The irritations of living in Japan

I’ve been in Japan for nearly four years now so, like everywhere I’ve lived, the shine comes off the country a bit and the irritations start to build up. Here are some of my chief annoyances about Japanese transport, service, attitudes to foreigners, rubbish and graffiti, prices and dangers.


Sometimes the train is two minutes late, and when someone jumps in front of a train it takes them up to 20 minutes to clear it up. And when there are winds of only 100 miles an hour or so, that can produce delays of up to an hour!

Sometimes the ticket machine takes a while to give you the correct change for your 10,000 yen (50 pound) note.

The whole transport system working so well makes you feel too guilty to fare dodge (not a problem I ever had in England!).

Smartly dressed and impeccably behaved taxi drivers are all very well, but white gloves and embroidered covers on the seats are going too far. And I keep getting caught by surprise by the door opening for you automatically.


Sometimes there is no little ping-pong bell on the table to push for service, and you actually have to gesture or even shout to get a waiter’s attention. And if service does take a while to come they are so effusively apologetic it makes you feel guilty all over again.

I hate too much choice, so sometimes it takes me a while to decide if I want to pay at my table or just take the bill up to the ‘reji’ and pay on the way out.

Sometimes the staff in the shop are too busy to shout ‘Irrashaimase’ (welcome) to you as you come in.

The fact that they don’t hassle you to make purchases and are busy keeping the shop in impeccable condition means it can take a while to find a shop assistant.

Giving shoe sizes in centimetres is all very well and good (and logical), but it’s not what I’m used to and I can never remember which one is a size 8.

Attitudes to foreigners

Everybody making the effort to use the few words of English they know is annoying- I want to speak Japanese. And I like getting lost and peering at maps- I don’t need someone to take me all the way to the right platform or the right part of town. In fact I don’t need special attention of any sort e.g. cheap drinks for gaijin. And I’m sure my girlfriend wouldn’t have been interested in me if I’d been a teacher in a dodgy suit with a cheap apartment and no car… and Japanese.

Rubbish and graffiti

I always thought I’d be a beachcomber when I retired, but here there’s nothing on the beach to pick up. And the only graffiti there is has obviously been planned by the local council to liven up concrete walls- which is a bit naff.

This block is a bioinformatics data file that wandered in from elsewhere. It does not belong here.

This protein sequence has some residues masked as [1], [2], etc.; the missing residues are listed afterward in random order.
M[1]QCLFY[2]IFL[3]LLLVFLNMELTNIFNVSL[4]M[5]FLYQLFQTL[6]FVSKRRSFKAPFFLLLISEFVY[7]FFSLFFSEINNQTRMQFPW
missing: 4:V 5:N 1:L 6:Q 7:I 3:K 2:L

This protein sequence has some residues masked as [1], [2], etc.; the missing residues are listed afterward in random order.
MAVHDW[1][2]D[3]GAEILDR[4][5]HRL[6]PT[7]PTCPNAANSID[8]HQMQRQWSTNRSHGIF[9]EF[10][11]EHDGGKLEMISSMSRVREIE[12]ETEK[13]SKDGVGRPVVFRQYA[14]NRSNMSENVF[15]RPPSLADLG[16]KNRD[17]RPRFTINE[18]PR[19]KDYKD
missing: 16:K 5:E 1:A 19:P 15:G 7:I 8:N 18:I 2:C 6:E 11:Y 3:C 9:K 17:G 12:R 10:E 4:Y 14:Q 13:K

Alcohol is really expensive, meaning if I eat and drink absolutely all I like all night in an izakaya more than 50% of the bill is drinks- meaning a bill of as much as 25 pounds! Which means, what with paying 5% income tax, 5% consumption tax, a fifth of my net wages on accommodation, and waiting more than a month until my company pays my travel expenses, I’m not saving as much money as I would like.


The number of safety announcements everywhere can make you so distracted that you might end up actually having an accident (for example, by not holding onto the escalator handhold in case it comes to a sudden stop). And if I’d let a kid of mine run riot around Roppongi Hills, he could’ve been the one mangled by the revolving doors. Luckily, they’ve now stopped almost every revolving door in the country just in case. Finally, the complete lack of crime can lull you into a false sense of security (like the man on the train last week whose wallet was hanging half way out his back pocket) and make you absolutely petrified when you return to the ‘real world’ at home.

By now, you’ve probably come to the conclusion that I’m joking about all the things above and that nothing about Japan irritates me at all. Well, not quite. In fact, I’ve got so used to good service, reliable trains etc. that the slightest inconvenience really can irritate me on a bad day- and I’ve written this partly to remind myself of how good I’ve got it. And there are genuine irritations, like in every country. Most of them, like salarymen endlessly sniffing and snorting on the train, can be forgotten once the situation (or the colds and hay fever season) passes. Some can become less irritating as you understand the country more- for example, the Japanese are under such obligations to everyone they know that you can understand how they just want to ignore everyone they don’t- hence the pushing and shoving in trains and never standing up to give anyone your seat. A few, like the genuine racism (especially against Koreans and Chinese) and the government’s complete disregard for preserving the country’s environment and architectural heritage, are more serious. And I’m certainly not planning on becoming Japanese- partly because I couldn’t stand the constant pressure to be good and conform, and partly because I will not be accepted as such if I am not ethnic Japanese. However, as a (white, English speaking, legal, single, short-term) foreigner, life is easy, convenient, interesting, stimulating and lucrative- and the fact that I have to keep on reminding myself of that after 4 years doesn’t mean it isn’t true…

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